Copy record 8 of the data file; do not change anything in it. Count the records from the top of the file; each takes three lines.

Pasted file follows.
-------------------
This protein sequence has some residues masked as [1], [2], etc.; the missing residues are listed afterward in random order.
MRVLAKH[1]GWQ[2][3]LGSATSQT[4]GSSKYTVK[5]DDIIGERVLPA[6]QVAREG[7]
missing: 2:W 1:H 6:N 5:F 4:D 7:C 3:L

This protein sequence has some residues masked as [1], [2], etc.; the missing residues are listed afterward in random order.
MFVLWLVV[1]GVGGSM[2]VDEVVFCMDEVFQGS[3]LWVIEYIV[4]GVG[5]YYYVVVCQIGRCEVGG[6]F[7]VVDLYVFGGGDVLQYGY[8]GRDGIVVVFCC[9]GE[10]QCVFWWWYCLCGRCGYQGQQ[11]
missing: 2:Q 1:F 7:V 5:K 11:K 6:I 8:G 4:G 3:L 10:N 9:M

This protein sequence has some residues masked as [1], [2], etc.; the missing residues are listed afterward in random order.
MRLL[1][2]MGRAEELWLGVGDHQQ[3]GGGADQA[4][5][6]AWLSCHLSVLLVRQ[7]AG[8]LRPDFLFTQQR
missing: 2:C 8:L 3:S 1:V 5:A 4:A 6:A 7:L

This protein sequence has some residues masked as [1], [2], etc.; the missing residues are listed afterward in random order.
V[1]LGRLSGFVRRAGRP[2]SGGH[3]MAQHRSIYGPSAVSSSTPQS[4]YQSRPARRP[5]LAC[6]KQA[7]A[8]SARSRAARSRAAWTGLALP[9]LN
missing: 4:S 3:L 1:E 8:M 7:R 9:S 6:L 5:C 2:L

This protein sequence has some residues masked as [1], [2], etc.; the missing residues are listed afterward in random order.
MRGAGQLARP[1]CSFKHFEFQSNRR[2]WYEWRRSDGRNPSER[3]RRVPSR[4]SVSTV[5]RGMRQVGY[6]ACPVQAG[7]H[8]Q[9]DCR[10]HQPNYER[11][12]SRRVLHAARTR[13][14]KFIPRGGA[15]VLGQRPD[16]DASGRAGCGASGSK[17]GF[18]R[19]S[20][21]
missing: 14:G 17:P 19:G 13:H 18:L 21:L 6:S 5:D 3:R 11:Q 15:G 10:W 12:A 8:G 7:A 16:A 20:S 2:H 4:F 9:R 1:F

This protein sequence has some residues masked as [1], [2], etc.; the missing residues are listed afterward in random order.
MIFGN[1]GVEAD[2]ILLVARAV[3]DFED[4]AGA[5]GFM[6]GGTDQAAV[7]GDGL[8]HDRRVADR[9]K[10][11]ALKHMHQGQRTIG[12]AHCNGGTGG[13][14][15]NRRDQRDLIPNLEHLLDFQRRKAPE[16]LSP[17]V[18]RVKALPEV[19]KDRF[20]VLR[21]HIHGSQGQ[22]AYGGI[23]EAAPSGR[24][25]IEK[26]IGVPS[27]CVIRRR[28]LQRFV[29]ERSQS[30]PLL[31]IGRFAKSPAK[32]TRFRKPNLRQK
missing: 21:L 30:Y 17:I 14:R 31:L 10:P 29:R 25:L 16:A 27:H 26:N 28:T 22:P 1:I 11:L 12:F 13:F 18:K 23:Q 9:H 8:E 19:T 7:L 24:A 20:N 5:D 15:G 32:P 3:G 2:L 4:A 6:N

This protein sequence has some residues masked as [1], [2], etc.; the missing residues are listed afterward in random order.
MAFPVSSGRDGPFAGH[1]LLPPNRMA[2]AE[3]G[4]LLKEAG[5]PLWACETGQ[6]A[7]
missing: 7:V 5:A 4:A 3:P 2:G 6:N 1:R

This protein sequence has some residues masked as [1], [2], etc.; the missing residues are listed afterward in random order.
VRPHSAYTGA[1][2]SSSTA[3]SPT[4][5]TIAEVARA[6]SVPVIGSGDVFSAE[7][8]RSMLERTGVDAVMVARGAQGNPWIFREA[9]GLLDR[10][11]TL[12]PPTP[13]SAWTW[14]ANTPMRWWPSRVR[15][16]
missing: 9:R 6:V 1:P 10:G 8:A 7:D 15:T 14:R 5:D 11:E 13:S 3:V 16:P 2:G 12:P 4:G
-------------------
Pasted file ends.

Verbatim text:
This protein sequence has some residues masked as [1], [2], etc.; the missing residues are listed afterward in random order.
VRPHSAYTGA[1][2]SSSTA[3]SPT[4][5]TIAEVARA[6]SVPVIGSGDVFSAE[7][8]RSMLERTGVDAVMVARGAQGNPWIFREA[9]GLLDR[10][11]TL[12]PPTP[13]SAWTW[14]ANTPMRWWPSRVR[15][16]
missing: 9:R 6:V 1:P 10:G 8:A 7:D 15:T 14:R 5:D 11:E 13:S 3:V 16:P 2:G 12:P 4:G